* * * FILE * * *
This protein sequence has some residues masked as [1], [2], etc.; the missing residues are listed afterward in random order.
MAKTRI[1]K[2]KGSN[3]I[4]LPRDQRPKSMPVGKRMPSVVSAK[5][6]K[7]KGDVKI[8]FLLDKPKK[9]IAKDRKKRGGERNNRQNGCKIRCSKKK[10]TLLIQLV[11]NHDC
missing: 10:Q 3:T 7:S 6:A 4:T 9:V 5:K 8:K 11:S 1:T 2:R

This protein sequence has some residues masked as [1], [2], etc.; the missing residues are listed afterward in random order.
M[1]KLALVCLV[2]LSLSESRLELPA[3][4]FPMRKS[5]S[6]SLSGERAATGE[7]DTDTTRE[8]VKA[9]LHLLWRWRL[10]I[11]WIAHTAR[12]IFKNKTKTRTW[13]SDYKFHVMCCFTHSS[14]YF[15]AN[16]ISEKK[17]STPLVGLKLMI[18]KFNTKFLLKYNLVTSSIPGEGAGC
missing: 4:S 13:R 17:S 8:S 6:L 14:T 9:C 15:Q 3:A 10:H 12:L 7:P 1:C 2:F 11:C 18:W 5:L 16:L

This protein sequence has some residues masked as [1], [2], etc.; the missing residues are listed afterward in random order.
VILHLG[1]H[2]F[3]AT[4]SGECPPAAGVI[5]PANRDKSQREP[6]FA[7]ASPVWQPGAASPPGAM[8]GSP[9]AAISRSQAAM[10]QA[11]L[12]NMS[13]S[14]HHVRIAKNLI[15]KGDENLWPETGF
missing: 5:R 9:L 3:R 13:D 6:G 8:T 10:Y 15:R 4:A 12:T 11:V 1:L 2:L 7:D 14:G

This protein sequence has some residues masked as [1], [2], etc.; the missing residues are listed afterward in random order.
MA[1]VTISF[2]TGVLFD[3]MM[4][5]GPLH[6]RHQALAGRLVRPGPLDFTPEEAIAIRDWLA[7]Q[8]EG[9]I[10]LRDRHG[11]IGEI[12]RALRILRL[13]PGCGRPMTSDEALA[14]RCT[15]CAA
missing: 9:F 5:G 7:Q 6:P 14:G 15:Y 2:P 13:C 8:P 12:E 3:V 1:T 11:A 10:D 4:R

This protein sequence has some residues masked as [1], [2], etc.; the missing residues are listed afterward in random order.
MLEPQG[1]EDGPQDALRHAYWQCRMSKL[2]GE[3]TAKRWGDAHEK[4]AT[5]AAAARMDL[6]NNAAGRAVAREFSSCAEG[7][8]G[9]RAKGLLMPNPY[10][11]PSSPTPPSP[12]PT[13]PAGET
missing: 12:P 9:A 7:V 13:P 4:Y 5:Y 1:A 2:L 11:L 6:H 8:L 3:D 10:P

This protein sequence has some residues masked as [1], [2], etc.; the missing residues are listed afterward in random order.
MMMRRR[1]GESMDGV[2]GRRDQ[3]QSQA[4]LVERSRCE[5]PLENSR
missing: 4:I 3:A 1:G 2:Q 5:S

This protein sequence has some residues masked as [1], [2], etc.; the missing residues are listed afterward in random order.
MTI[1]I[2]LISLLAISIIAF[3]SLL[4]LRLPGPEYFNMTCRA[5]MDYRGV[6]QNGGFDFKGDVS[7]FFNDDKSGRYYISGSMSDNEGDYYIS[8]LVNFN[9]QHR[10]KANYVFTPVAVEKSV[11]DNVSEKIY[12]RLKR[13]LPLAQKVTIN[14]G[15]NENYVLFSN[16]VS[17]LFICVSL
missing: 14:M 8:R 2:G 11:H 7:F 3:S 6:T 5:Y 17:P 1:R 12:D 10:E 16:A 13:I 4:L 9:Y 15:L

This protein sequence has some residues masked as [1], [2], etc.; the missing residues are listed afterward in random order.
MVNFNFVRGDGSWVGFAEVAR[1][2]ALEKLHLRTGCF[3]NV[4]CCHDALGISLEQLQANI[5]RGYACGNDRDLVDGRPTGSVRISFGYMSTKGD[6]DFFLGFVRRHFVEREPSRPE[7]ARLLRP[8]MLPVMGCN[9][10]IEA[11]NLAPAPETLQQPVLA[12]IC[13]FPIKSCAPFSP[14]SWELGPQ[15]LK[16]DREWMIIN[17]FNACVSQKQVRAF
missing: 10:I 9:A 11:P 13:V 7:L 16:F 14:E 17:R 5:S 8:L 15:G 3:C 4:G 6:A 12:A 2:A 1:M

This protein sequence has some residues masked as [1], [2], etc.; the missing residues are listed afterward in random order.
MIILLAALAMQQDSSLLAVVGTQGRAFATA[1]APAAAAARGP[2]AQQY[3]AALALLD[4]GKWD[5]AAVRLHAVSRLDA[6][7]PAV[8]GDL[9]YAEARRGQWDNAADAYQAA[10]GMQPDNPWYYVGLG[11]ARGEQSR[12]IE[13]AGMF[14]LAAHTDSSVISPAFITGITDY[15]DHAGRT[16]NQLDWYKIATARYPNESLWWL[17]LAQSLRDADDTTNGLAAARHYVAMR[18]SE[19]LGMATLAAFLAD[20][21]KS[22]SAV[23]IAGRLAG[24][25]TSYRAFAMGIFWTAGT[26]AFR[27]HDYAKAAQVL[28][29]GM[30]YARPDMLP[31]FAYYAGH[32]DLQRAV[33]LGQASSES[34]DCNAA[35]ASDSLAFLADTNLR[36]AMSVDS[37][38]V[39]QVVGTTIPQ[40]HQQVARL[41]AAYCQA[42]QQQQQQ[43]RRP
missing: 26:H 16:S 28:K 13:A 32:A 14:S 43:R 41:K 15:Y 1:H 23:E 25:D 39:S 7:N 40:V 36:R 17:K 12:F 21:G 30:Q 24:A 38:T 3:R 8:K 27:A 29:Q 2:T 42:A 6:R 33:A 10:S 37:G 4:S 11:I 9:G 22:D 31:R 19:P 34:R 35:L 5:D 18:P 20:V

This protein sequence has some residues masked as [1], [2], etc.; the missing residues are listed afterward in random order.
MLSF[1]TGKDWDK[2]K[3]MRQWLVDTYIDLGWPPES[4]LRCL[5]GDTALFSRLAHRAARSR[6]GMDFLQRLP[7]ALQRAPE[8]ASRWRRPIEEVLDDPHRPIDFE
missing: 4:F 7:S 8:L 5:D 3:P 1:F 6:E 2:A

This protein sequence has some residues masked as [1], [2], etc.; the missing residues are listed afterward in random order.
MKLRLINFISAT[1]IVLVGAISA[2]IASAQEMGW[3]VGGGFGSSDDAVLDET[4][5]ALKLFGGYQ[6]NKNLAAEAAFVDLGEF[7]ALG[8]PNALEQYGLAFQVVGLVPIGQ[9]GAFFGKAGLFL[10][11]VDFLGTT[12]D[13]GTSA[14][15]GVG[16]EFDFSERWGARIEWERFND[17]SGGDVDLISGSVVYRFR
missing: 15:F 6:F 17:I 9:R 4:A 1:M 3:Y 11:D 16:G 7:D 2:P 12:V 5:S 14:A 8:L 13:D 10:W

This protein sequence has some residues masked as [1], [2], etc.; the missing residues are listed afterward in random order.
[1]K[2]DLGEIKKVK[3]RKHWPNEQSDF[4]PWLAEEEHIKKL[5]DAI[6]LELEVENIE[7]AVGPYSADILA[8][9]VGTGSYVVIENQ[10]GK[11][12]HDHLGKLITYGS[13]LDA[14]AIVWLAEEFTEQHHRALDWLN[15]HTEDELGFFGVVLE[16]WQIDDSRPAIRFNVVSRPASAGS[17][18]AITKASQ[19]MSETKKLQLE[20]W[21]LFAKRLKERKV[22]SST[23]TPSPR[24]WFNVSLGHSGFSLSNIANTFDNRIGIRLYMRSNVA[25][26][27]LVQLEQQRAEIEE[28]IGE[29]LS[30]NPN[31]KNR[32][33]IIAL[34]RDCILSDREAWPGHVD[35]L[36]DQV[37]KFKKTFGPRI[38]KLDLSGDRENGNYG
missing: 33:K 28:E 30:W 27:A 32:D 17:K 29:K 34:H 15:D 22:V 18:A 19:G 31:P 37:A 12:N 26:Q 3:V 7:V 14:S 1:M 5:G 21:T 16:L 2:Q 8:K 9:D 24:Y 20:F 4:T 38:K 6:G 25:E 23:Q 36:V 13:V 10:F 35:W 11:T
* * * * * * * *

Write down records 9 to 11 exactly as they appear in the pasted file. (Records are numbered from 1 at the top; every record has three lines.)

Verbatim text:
This protein sequence has some residues masked as [1], [2], etc.; the missing residues are listed afterward in random order.
MIILLAALAMQQDSSLLAVVGTQGRAFATA[1]APAAAAARGP[2]AQQY[3]AALALLD[4]GKWD[5]AAVRLHAVSRLDA[6][7]PAV[8]GDL[9]YAEARRGQWDNAADAYQAA[10]GMQPDNPWYYVGLG[11]ARGEQSR[12]IE[13]AGMF[14]LAAHTDSSVISPAFITGITDY[15]DHAGRT[16]NQLDWYKIATARYPNESLWWL[17]LAQSLRDADDTTNGLAAARHYVAMR[18]SE[19]LGMATLAAFLAD[20][21]KS[22]SAV[23]IAGRLAG[24][25]TSYRAFAMGIFWTAGT[26]AFR[27]HDYAKAAQVL[28][29]GM[30]YARPDMLP[31]FAYYAGH[32]DLQRAV[33]LGQASSES[34]DCNAA[35]ASDSLAFLADTNLR[36]AMSVDS[37][38]V[39]QVVGTTIPQ[40]HQQVARL[41]AAYCQA[42]QQQQQQ[43]RRP
missing: 26:H 16:S 28:K 13:A 32:A 14:S 43:R 41:K 15:Y 1:H 23:E 25:D 39:S 7:N 40:V 36:R 17:K 12:F 21:G 30:Q 24:A 38:T 3:R 8:K 27:A 29:Q 2:T 42:A 6:R 33:A 10:S 37:G 4:S 11:I 9:G 22:D 31:R 19:P 34:R 35:L 5:D 18:P 20:V

This protein sequence has some residues masked as [1], [2], etc.; the missing residues are listed afterward in random order.
MLSF[1]TGKDWDK[2]K[3]MRQWLVDTYIDLGWPPES[4]LRCL[5]GDTALFSRLAHRAARSR[6]GMDFLQRLP[7]ALQRAPE[8]ASRWRRPIEEVLDDPHRPIDFE
missing: 4:F 7:S 8:L 5:D 3:P 1:F 6:E 2:A

This protein sequence has some residues masked as [1], [2], etc.; the missing residues are listed afterward in random order.
MKLRLINFISAT[1]IVLVGAISA[2]IASAQEMGW[3]VGGGFGSSDDAVLDET[4][5]ALKLFGGYQ[6]NKNLAAEAAFVDLGEF[7]ALG[8]PNALEQYGLAFQVVGLVPIGQ[9]GAFFGKAGLFL[10][11]VDFLGTT[12]D[13]GTSA[14][15]GVG[16]EFDFSERWGARIEWERFND[17]SGGDVDLISGSVVYRFR
missing: 15:F 6:F 17:I 9:R 4:A 1:M 3:Y 11:D 16:G 7:D 2:P 12:V 5:S 14:A 8:L 13:D 10:W